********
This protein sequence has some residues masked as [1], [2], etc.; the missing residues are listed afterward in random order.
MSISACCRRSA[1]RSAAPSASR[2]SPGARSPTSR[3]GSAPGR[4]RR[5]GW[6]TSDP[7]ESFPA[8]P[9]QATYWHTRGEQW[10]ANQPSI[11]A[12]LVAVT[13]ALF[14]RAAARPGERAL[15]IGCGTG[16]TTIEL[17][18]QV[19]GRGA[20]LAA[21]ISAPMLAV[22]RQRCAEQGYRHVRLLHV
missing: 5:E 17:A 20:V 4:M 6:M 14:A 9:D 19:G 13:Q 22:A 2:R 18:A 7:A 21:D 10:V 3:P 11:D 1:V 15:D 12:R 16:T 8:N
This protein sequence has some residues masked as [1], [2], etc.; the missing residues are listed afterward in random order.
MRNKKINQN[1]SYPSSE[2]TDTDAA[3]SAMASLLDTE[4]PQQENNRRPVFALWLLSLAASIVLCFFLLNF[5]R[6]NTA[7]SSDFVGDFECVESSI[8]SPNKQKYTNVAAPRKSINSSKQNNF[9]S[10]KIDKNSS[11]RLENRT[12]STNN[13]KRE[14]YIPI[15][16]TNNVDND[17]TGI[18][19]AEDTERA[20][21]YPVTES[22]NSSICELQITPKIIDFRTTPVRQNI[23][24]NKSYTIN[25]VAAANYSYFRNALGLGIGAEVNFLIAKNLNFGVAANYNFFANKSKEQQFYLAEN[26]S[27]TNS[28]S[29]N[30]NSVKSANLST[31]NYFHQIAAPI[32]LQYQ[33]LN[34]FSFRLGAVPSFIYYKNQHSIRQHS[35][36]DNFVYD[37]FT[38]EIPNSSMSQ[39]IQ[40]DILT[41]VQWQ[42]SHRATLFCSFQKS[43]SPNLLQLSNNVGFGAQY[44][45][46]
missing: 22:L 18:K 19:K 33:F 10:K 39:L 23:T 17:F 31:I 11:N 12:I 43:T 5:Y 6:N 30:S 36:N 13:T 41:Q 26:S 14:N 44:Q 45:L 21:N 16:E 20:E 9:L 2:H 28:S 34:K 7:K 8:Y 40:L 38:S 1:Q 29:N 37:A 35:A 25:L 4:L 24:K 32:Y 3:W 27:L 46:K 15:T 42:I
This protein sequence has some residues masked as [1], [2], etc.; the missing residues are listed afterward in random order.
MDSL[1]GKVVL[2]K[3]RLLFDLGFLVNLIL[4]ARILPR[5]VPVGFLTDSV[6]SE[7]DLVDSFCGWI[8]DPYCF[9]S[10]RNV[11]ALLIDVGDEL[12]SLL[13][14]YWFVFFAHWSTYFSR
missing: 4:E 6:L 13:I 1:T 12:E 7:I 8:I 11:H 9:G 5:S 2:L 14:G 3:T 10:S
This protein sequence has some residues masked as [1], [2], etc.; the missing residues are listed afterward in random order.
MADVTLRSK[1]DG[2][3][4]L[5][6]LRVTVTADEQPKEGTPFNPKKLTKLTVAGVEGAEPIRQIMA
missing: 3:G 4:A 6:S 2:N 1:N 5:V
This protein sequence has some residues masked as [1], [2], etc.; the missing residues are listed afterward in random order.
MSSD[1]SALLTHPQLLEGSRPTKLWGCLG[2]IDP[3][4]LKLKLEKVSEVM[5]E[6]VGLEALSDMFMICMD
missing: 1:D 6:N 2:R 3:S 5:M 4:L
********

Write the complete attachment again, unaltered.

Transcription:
This protein sequence has some residues masked as [1], [2], etc.; the missing residues are listed afterward in random order.
MSISACCRRSA[1]RSAAPSASR[2]SPGARSPTSR[3]GSAPGR[4]RR[5]GW[6]TSDP[7]ESFPA[8]P[9]QATYWHTRGEQW[10]ANQPSI[11]A[12]LVAVT[13]ALF[14]RAAARPGERAL[15]IGCGTG[16]TTIEL[17][18]QV[19]GRGA[20]LAA[21]ISAPMLAV[22]RQRCAEQGYRHVRLLHV
missing: 5:E 17:A 20:V 4:M 6:M 14:A 9:D 19:G 13:Q 22:A 2:R 18:A 7:A 21:D 10:V 3:P 11:D 1:V 15:D 12:R 16:T 8:N
This protein sequence has some residues masked as [1], [2], etc.; the missing residues are listed afterward in random order.
MRNKKINQN[1]SYPSSE[2]TDTDAA[3]SAMASLLDTE[4]PQQENNRRPVFALWLLSLAASIVLCFFLLNF[5]R[6]NTA[7]SSDFVGDFECVESSI[8]SPNKQKYTNVAAPRKSINSSKQNNF[9]S[10]KIDKNSS[11]RLENRT[12]STNN[13]KRE[14]YIPI[15][16]TNNVDND[17]TGI[18][19]AEDTERA[20][21]YPVTES[22]NSSICELQITPKIIDFRTTPVRQNI[23][24]NKSYTIN[25]VAAANYSYFRNALGLGIGAEVNFLIAKNLNFGVAANYNFFANKSKEQQFYLAEN[26]S[27]TNS[28]S[29]N[30]NSVKSANLST[31]NYFHQIAAPI[32]LQYQ[33]LN[34]FSFRLGAVPSFIYYKNQHSIRQHS[35][36]DNFVYD[37]FT[38]EIPNSSMSQ[39]IQ[40]DILT[41]VQWQ[42]SHRATLFCSFQKS[43]SPNLLQLSNNVGFGAQY[44][45][46]
missing: 22:L 18:K 19:K 33:F 10:K 39:L 23:T 17:F 31:I 11:N 12:I 43:T 5:Y 6:N 30:S 36:N 13:T 41:Q 26:S 14:N 44:Q 45:L 21:N 16:E 20:E 9:L 2:H 28:S 34:K 7:K 8:Y 40:L 38:S 1:Q 29:N 37:A 35:A 25:L 4:L 24:K 32:Y 3:W 27:L 46:K 15:T 42:I
This protein sequence has some residues masked as [1], [2], etc.; the missing residues are listed afterward in random order.
MDSL[1]GKVVL[2]K[3]RLLFDLGFLVNLIL[4]ARILPR[5]VPVGFLTDSV[6]SE[7]DLVDSFCGWI[8]DPYCF[9]S[10]RNV[11]ALLIDVGDEL[12]SLL[13][14]YWFVFFAHWSTYFSR
missing: 4:E 6:L 13:I 1:T 12:E 7:I 8:I 11:H 9:G 5:S 2:L 14:G 3:T 10:S
This protein sequence has some residues masked as [1], [2], etc.; the missing residues are listed afterward in random order.
MADVTLRSK[1]DG[2][3][4]L[5][6]LRVTVTADEQPKEGTPFNPKKLTKLTVAGVEGAEPIRQIMA
missing: 3:G 4:A 6:S 2:N 1:N 5:V
This protein sequence has some residues masked as [1], [2], etc.; the missing residues are listed afterward in random order.
MSSD[1]SALLTHPQLLEGSRPTKLWGCLG[2]IDP[3][4]LKLKLEKVSEVM[5]E[6]VGLEALSDMFMICMD
missing: 1:D 6:N 2:R 3:S 5:M 4:L